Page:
How to Show Part Knurling in SOLIDWORKS – Part 1

Article by James Swackhammer updated May 10, 2021

Article

We all know what knurling is, right? The most common use for knurling is to add grip to an otherwise slippery part. Using this is done on a lathe, turned with special bits or tooling. Now, how do we get knurling on a SOLIDWORKS part?

Well, put on your swimming goggles because we are diving into the deep end with the hard method first.

Creating the physical cuts for knurling is a 4 step process:

Step 1: Helix/Spiral Path

  1. I have a handle of an eventual dumbbell. I want to add grip to the center. We need a Helix/Spiral for the knurling cuts to follow, this being the path. For a Helix/Spiral we need to have a sketch with a circle in it. The circular sketch can be as simple as grabbing the outer edge and doing a Convert Entities.
Add a reference plane for SOLIDWORKS Knurling sketch

I like starting where the knurling will begin, so I add a reference plane for my sketch.

 

  1. The Helix/Spiral is next and that is located in the Features tab under Curves. Activate the command and click on the circular sketch. Before putting in any dimensions I suggest choosing the correct direction, clockwise or counter clockwise.
I keep mine at a constant pitch and I have the pitch length lining up with the end of my knurling.

I keep mine at a constant pitch and I have the pitch length lining up with the end of my knurling.

Step 2: Create Profile for Cut

Create a profile to cut out. Similar to a loft or sweep we need a profile to cut. I have drawn a diamond shape using the 3 Point Center Rectangle command, making perpendicular lines equal and adding in one dimension.

 

Make sure to fully define the sketch with coincident relations to the handle profile.

Make sure to fully define the sketch with coincident relations to the handle profile.

Step 3: Sweep Cut

Come up for air the prep work is done, now we get to fun part. I advise saving your work here and almost every step after because the waves are rough with how taxing it is on the computer. Sweep Cut is located in the feature tab beside the Fillet command. Select your profile created in step 2 then select the path (Helix/Spiral) created in step 1.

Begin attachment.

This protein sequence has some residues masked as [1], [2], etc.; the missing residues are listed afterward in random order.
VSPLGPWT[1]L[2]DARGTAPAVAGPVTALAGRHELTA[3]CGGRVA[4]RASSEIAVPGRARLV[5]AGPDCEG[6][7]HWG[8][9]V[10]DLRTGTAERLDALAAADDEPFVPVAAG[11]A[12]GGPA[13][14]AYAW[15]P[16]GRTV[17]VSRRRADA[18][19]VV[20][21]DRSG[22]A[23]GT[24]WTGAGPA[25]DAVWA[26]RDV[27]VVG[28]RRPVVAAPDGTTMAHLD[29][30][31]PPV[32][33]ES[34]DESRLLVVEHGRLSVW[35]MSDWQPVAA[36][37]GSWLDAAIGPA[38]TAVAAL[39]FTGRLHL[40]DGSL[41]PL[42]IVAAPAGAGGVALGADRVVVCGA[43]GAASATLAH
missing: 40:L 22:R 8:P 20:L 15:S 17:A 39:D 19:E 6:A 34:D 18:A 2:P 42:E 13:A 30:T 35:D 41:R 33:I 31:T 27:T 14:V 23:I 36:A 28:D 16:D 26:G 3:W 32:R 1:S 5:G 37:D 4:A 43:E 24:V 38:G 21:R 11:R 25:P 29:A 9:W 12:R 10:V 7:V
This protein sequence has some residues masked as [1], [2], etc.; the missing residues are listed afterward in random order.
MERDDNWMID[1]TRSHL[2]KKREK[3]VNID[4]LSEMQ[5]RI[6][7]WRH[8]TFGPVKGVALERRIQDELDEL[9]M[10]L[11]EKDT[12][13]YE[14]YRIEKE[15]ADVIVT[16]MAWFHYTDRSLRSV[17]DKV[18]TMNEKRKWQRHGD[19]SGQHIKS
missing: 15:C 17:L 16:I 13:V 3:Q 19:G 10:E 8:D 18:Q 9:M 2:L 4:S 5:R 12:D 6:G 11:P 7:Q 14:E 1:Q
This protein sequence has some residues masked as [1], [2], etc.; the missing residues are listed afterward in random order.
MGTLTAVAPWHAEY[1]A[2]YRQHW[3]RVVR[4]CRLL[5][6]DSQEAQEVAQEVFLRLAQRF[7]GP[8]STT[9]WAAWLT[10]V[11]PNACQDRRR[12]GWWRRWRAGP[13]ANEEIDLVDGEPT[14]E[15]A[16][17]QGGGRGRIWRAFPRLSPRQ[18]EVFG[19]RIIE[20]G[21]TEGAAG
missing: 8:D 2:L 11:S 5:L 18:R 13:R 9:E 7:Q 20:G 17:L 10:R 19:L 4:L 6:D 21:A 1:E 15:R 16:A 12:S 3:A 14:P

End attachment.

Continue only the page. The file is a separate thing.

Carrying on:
Sweep Cut Profile

I have a few other options selected, like having the profile cut go Bidirectional, having the Profile Orientation set to Follow Path and Profile Twist set to Minimum.

Step 4: Pattern the Cut feature

  1. We can now we move onto the circular pattern. Nothing too special here other than selecting the Geometry pattern check box. This will improve the much needed performance for this part.
Save before you pattern

Before you pattern make sure you smash that Ctrl+S!

  1. To finish this off we need the cuts to cross each other, and for that we use a Mirror feature. Again, nothing too special here other than selecting the Geometry pattern and prepare for a slower part.
Pattern SOLIDWORKS Knurling Cut

This type of pattern can break computers if you are not running a decent or approved graphics card or enough ram.

SOLIDWORKS Knurling Completed

And there we have it, a part with physical cuts for knurling. The deep end wasn’t so bad, right? We didn’t drown, did we? Although, my computer felt like it took on water. Subscribe for the next article where I will show an easier faster way for knurling. Or attend a SOLIDWORKS Advanced Part Modeling online training course to learn more part techniques.

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James Swackhammer

James is a SOLIDWORKS Technical Support Application Expert based in the Javelin Oakville head office